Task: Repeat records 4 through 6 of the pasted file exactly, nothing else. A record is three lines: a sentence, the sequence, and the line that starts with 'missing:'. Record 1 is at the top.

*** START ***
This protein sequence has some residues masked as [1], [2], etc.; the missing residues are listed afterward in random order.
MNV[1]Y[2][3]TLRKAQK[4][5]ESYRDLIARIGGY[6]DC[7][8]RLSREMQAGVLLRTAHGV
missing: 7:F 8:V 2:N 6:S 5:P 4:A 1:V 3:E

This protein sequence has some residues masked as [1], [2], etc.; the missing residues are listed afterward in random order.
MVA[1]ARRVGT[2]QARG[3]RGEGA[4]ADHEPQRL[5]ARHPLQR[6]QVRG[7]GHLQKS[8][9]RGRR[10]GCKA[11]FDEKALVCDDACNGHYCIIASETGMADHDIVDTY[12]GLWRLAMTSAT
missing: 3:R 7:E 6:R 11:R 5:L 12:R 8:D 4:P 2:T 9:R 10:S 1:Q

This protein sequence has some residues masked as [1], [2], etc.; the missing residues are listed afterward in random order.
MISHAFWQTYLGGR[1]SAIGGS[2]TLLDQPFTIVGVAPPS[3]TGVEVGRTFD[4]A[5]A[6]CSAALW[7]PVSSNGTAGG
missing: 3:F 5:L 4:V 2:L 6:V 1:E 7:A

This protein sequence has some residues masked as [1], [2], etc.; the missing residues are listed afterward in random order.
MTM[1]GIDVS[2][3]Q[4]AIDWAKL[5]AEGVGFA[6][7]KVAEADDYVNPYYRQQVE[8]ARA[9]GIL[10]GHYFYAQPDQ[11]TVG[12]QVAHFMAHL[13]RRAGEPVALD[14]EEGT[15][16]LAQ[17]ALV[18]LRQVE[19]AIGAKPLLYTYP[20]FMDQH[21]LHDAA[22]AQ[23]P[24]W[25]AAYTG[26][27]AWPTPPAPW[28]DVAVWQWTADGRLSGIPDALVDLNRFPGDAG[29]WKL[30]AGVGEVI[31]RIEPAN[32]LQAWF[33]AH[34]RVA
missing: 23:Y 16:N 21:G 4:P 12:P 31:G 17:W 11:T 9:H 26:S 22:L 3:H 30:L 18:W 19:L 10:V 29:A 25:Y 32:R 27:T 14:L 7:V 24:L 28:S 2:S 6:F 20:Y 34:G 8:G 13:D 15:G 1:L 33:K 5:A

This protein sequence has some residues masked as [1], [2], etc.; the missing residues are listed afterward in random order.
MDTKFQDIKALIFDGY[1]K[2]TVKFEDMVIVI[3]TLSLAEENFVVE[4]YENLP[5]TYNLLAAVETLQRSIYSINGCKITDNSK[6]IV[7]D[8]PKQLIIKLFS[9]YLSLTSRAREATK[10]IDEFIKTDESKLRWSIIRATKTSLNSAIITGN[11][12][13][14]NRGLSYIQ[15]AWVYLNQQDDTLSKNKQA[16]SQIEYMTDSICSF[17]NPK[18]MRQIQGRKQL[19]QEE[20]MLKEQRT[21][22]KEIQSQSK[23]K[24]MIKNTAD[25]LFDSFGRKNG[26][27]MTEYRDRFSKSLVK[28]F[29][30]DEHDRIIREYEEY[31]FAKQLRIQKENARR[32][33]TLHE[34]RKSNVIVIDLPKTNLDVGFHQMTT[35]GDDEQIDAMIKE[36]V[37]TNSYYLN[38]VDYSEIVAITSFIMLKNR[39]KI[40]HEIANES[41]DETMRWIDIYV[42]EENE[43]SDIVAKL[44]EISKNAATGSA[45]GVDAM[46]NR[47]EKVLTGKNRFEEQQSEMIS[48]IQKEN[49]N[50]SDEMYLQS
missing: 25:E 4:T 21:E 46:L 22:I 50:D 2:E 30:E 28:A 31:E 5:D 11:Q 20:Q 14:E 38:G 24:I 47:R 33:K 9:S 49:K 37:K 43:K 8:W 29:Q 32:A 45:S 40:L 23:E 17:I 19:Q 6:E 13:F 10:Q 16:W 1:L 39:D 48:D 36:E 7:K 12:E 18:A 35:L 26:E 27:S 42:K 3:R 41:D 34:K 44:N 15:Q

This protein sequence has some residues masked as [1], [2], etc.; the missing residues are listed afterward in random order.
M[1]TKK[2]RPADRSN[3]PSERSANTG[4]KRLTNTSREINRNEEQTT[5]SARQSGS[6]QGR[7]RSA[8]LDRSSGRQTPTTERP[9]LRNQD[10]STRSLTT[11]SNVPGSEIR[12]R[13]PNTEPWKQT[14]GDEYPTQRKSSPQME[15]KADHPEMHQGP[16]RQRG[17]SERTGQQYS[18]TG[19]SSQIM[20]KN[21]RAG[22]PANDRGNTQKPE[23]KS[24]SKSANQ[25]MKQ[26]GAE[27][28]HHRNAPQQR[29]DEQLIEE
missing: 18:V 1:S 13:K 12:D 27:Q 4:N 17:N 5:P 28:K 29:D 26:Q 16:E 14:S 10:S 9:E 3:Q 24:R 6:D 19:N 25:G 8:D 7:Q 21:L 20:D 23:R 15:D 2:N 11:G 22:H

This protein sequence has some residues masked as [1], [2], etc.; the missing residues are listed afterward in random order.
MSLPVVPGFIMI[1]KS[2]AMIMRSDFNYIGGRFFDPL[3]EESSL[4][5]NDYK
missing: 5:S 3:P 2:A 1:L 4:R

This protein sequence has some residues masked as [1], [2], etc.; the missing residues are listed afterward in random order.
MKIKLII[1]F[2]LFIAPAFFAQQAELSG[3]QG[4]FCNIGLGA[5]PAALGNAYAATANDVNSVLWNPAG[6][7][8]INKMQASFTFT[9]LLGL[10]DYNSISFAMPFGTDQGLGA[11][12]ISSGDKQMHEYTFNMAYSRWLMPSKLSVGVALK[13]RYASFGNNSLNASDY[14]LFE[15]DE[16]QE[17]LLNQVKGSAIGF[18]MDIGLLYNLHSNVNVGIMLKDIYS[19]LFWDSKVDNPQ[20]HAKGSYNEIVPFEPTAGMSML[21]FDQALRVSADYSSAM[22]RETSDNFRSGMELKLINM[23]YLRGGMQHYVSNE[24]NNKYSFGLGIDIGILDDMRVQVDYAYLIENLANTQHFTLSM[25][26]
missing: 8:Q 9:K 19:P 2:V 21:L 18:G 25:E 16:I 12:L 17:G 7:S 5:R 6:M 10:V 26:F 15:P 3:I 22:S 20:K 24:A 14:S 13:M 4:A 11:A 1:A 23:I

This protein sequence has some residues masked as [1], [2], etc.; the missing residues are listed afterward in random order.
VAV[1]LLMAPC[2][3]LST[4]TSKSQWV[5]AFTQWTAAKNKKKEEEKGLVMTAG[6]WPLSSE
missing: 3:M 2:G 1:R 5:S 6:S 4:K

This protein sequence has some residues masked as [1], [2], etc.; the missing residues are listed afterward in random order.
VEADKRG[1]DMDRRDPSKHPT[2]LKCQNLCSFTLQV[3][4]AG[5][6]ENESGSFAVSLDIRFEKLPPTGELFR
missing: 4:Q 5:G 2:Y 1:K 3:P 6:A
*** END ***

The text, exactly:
This protein sequence has some residues masked as [1], [2], etc.; the missing residues are listed afterward in random order.
MTM[1]GIDVS[2][3]Q[4]AIDWAKL[5]AEGVGFA[6][7]KVAEADDYVNPYYRQQVE[8]ARA[9]GIL[10]GHYFYAQPDQ[11]TVG[12]QVAHFMAHL[13]RRAGEPVALD[14]EEGT[15][16]LAQ[17]ALV[18]LRQVE[19]AIGAKPLLYTYP[20]FMDQH[21]LHDAA[22]AQ[23]P[24]W[25]AAYTG[26][27]AWPTPPAPW[28]DVAVWQWTADGRLSGIPDALVDLNRFPGDAG[29]WKL[30]AGVGEVI[31]RIEPAN[32]LQAWF[33]AH[34]RVA
missing: 23:Y 16:N 21:G 4:P 12:P 31:G 17:W 11:T 9:H 26:S 22:L 3:H 30:L 18:W 19:L 10:V 29:A 25:Y 32:R 27:T 14:L 7:V 24:L 28:S 2:S 6:F 20:Y 34:G 8:G 13:D 15:G 1:L 33:K 5:A

This protein sequence has some residues masked as [1], [2], etc.; the missing residues are listed afterward in random order.
MDTKFQDIKALIFDGY[1]K[2]TVKFEDMVIVI[3]TLSLAEENFVVE[4]YENLP[5]TYNLLAAVETLQRSIYSINGCKITDNSK[6]IV[7]D[8]PKQLIIKLFS[9]YLSLTSRAREATK[10]IDEFIKTDESKLRWSIIRATKTSLNSAIITGN[11][12][13][14]NRGLSYIQ[15]AWVYLNQQDDTLSKNKQA[16]SQIEYMTDSICSF[17]NPK[18]MRQIQGRKQL[19]QEE[20]MLKEQRT[21][22]KEIQSQSK[23]K[24]MIKNTAD[25]LFDSFGRKNG[26][27]MTEYRDRFSKSLVK[28]F[29][30]DEHDRIIREYEEY[31]FAKQLRIQKENARR[32][33]TLHE[34]RKSNVIVIDLPKTNLDVGFHQMTT[35]GDDEQIDAMIKE[36]V[37]TNSYYLN[38]VDYSEIVAITSFIMLKNR[39]KI[40]HEIANES[41]DETMRWIDIYV[42]EENE[43]SDIVAKL[44]EISKNAATGSA[45]GVDAM[46]NR[47]EKVLTGKNRFEEQQSEMIS[48]IQKEN[49]N[50]SDEMYLQS
missing: 25:E 4:T 21:E 46:L 22:I 50:D 2:E 30:E 28:A 31:E 5:D 11:Q 20:Q 14:E 38:G 24:I 47:R 33:K 9:S 49:K 37:K 43:K 8:W 29:Q 32:A 45:S 40:L 23:E 17:I 19:Q 6:E 13:F 10:Q 16:W 1:L 39:D 48:D 36:E 7:K 12:E 18:A 35:L 26:E 27:S 42:K 3:R 41:D 34:K 44:N 15:Q

This protein sequence has some residues masked as [1], [2], etc.; the missing residues are listed afterward in random order.
M[1]TKK[2]RPADRSN[3]PSERSANTG[4]KRLTNTSREINRNEEQTT[5]SARQSGS[6]QGR[7]RSA[8]LDRSSGRQTPTTERP[9]LRNQD[10]STRSLTT[11]SNVPGSEIR[12]R[13]PNTEPWKQT[14]GDEYPTQRKSSPQME[15]KADHPEMHQGP[16]RQRG[17]SERTGQQYS[18]TG[19]SSQIM[20]KN[21]RAG[22]PANDRGNTQKPE[23]KS[24]SKSANQ[25]MKQ[26]GAE[27][28]HHRNAPQQR[29]DEQLIEE
missing: 18:V 1:S 13:K 12:D 27:Q 4:N 17:N 5:P 28:K 29:D 26:Q 16:E 14:S 10:S 9:E 3:Q 24:R 6:D 19:N 25:G 8:D 7:Q 21:L 20:D 23:R 15:D 2:N 11:G 22:H